Willa Thaniya Reid (formerly Ajahn Thaniya, top photos), has been practising formal Buddhist meditation since the 80s. Her primary training has been through the Thai Forest Tradition of Luang Por Chah. The Forest Tradition is in harmony with her affinity for the natural world and for reflective teachings. For 18 years she was part of the monastic community of this tradition based in England. As the senior nun of Cittaviveka for eight years, she offered support to the lay and monastic community; teaching retreats in the UK, USA, Europe and Australia. She brings to her teaching a love for the original suttas of the Buddha. For the previous six years she served the community in Melbourne, offering spiritual support to the dying and their families. She has a Masters degree in relationship counselling, and clinical pastoral training. In 2015 she returned to New Zealand to develop a meditation community with her partner.
The Buddha’s teaching is a deepening examination of cause and effect. It takes us out of the contraction of self-view, stress and suffering and into the possibility of waking up. Take in the teachings as nourishment, let them soothe and stabilize the citta. We’ve been given all we need. Trusting the process, trusting ourselves, let us serve this awakening heart.
Maintaining mindfulness on sleeping and waking up; relationship between being sensitive and taking things personally; human enhancement and right view; sense is of being a frightened deer – practices for inner sense of security; gathering the good for wandering mindstates.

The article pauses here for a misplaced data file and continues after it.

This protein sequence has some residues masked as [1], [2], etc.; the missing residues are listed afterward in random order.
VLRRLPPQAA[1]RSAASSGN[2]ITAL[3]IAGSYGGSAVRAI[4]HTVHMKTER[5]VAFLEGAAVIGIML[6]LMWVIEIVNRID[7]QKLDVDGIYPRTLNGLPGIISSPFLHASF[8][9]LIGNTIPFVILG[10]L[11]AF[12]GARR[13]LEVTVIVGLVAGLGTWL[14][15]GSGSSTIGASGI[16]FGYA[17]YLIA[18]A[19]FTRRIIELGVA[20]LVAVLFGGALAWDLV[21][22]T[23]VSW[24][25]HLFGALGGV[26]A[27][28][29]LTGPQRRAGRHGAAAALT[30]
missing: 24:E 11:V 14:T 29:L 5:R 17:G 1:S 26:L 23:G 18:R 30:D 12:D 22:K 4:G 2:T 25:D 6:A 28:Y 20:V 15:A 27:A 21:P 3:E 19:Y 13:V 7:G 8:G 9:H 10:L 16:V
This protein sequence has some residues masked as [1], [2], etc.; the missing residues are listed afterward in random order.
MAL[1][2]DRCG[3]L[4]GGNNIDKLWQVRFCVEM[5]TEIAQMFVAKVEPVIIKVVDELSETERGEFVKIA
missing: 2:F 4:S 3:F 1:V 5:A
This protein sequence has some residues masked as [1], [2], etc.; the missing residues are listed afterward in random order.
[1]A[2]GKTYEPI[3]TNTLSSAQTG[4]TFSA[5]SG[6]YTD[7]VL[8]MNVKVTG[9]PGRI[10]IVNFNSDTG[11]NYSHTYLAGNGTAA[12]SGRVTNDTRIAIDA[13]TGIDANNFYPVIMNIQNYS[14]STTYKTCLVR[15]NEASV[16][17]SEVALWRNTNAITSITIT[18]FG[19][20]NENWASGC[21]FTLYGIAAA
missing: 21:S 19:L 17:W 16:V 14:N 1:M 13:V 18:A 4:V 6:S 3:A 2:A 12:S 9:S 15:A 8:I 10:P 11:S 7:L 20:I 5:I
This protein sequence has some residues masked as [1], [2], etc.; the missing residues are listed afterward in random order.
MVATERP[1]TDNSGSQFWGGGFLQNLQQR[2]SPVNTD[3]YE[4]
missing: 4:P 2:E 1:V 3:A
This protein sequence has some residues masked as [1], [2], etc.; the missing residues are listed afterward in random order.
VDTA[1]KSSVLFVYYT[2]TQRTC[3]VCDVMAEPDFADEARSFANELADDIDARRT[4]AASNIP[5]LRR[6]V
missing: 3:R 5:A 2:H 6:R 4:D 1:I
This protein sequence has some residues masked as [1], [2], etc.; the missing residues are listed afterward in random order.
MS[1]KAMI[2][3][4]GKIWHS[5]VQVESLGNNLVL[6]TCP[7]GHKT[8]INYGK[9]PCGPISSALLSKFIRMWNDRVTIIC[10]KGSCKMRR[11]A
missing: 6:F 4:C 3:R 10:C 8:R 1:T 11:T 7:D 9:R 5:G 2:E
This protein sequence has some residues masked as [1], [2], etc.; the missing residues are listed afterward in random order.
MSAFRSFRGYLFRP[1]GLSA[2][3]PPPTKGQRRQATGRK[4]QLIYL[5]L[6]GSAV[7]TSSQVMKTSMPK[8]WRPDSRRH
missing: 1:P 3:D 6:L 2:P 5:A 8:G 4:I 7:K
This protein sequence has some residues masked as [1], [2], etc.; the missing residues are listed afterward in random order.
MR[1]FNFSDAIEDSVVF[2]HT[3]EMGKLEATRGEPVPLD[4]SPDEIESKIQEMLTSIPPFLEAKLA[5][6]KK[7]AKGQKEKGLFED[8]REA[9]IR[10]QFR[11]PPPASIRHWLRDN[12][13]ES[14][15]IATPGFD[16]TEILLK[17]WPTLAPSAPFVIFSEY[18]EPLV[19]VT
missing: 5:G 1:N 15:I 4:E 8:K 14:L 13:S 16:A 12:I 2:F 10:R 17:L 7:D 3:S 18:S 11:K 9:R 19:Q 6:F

When we cultivate and sustain the deep friendliness and well-wishing described in the Mettā Sutta, a certain clarity starts to arise – one recognizes the shifting nature of everything, arising dependent on conditions. The upright heart grounded in love allows us to be present to what is. The grip of certainty softens and the tendency towards fixed views falls away.
Wherever you are, waking up is here. It’s not somewhere else in some other time, it doesn’t belong to somebody out there. Let us come out of small senses of ourselves and take up this tremendous teaching. Again and again, establishing faith and confidence regarding the heart, letting insight arise – this is how we touch nibbāna in the body. [SN 48:50]
How to respond to the energy of craving (taṇhā); how to navigate states of calm; advice for approaching cancer without fighting/setting up a war; how to work with thinking, between suppressing in meditation and reacting while living in the world; encountering doubt after 20 years of practice; how to work with unhappiness/sadness.
We may wonder where love sits in the whole of the Buddha’s teachings. It’s not always directly pointed at in the suttas, but heart cultivations enable citta to know dukkha and wake up to the way things are. Citta is strengthened in its capacity to be present with skillfulness and love, support for which are provided by body and breath.
Returning to sitting, supporting citta to settle and open, we give it skillful things it can be in touch with – breathing, the heart medicines. Understanding the power of perception and feeling, we place attention carefully, bringing qualities of welcome, availability, friendliness – guarding against what is harmful and afflicting. Just knowing, body feels like this, citta feels like this.
Guidance for transitioning to standing, staying present, letting uprightness establish itself. Keeping the quality of opening, meeting what is here with love and friendliness, letting breath wash any strain away.
In this cultivation we’re deepening our understanding of the heart that is at home. The soothing and relaxing quality of breathing supports citta to meet whatever arises. With qualities of love, friendliness and compassion, attune to cause and effect, putting down what brings agitation and contraction, and aligning to what brings well-being.